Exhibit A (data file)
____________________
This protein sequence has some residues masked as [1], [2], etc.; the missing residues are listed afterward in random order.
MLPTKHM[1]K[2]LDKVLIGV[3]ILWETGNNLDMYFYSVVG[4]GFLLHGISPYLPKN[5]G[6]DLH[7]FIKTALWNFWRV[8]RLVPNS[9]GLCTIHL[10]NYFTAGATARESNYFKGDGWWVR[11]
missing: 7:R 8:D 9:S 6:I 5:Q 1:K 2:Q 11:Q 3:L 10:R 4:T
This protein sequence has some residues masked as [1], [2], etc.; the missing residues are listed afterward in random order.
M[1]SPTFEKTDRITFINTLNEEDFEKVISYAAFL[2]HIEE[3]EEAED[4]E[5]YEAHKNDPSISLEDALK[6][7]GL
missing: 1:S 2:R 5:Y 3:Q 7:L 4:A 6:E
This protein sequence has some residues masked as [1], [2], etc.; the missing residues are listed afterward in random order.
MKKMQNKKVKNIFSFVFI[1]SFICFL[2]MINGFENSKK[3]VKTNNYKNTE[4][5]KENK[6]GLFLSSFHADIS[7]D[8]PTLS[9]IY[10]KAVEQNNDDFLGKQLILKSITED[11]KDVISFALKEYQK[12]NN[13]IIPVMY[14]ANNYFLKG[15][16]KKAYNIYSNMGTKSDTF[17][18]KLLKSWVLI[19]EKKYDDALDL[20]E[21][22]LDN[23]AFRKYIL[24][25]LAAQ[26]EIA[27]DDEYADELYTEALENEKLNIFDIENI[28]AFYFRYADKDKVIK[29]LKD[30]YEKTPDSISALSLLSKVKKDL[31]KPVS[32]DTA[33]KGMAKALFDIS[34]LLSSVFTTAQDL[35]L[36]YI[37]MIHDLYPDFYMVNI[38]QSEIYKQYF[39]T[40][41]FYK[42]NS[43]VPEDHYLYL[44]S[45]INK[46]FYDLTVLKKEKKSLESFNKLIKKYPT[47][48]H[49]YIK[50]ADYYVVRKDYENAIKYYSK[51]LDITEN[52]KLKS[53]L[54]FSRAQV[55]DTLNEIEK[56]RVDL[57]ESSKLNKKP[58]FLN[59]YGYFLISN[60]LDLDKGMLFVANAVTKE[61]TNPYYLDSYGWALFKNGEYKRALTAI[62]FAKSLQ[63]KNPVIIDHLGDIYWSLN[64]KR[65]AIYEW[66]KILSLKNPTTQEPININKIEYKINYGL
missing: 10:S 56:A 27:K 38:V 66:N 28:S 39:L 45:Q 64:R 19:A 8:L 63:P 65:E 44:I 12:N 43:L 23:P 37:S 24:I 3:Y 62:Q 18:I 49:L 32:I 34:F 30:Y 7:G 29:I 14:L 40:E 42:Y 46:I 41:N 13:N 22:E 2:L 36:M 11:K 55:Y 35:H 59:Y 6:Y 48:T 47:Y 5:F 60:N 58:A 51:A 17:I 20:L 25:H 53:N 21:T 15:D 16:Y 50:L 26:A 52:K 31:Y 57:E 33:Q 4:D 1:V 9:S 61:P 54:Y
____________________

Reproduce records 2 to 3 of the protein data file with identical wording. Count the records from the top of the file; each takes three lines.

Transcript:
This protein sequence has some residues masked as [1], [2], etc.; the missing residues are listed afterward in random order.
M[1]SPTFEKTDRITFINTLNEEDFEKVISYAAFL[2]HIEE[3]EEAED[4]E[5]YEAHKNDPSISLEDALK[6][7]GL
missing: 1:S 2:R 5:Y 3:Q 7:L 4:A 6:E
This protein sequence has some residues masked as [1], [2], etc.; the missing residues are listed afterward in random order.
MKKMQNKKVKNIFSFVFI[1]SFICFL[2]MINGFENSKK[3]VKTNNYKNTE[4][5]KENK[6]GLFLSSFHADIS[7]D[8]PTLS[9]IY[10]KAVEQNNDDFLGKQLILKSITED[11]KDVISFALKEYQK[12]NN[13]IIPVMY[14]ANNYFLKG[15][16]KKAYNIYSNMGTKSDTF[17][18]KLLKSWVLI[19]EKKYDDALDL[20]E[21][22]LDN[23]AFRKYIL[24][25]LAAQ[26]EIA[27]DDEYADELYTEALENEKLNIFDIENI[28]AFYFRYADKDKVIK[29]LKD[30]YEKTPDSISALSLLSKVKKDL[31]KPVS[32]DTA[33]KGMAKALFDIS[34]LLSSVFTTAQDL[35]L[36]YI[37]MIHDLYPDFYMVNI[38]QSEIYKQYF[39]T[40][41]FYK[42]NS[43]VPEDHYLYL[44]S[45]INK[46]FYDLTVLKKEKKSLESFNKLIKKYPT[47][48]H[49]YIK[50]ADYYVVRKDYENAIKYYSK[51]LDITEN[52]KLKS[53]L[54]FSRAQV[55]DTLNEIEK[56]RVDL[57]ESSKLNKKP[58]FLN[59]YGYFLISN[60]LDLDKGMLFVANAVTKE[61]TNPYYLDSYGWALFKNGEYKRALTAI[62]FAKSLQ[63]KNPVIIDHLGDIYWSLN[64]KR[65]AIYEW[66]KILSLKNPTTQEPININKIEYKINYGL
missing: 10:S 56:A 27:K 38:V 66:N 28:S 39:L 45:Q 64:R 19:A 8:L 63:P 65:E 44:I 12:N 43:L 23:P 37:S 24:I 3:Y 62:Q 18:I 49:L 32:I 34:F 30:Y 7:G 29:I 14:L 40:E 42:Y 46:I 41:N 13:N 22:E 2:L 36:M 11:K 55:Y 35:H 59:Y 6:Y 48:T 47:Y 5:F 60:N 58:A 51:A 17:I 20:L 25:H 53:N 21:T 15:D 16:Y 50:L 26:A 52:K 31:Y 57:E 33:Q 4:D 1:V 9:S 61:P 54:Y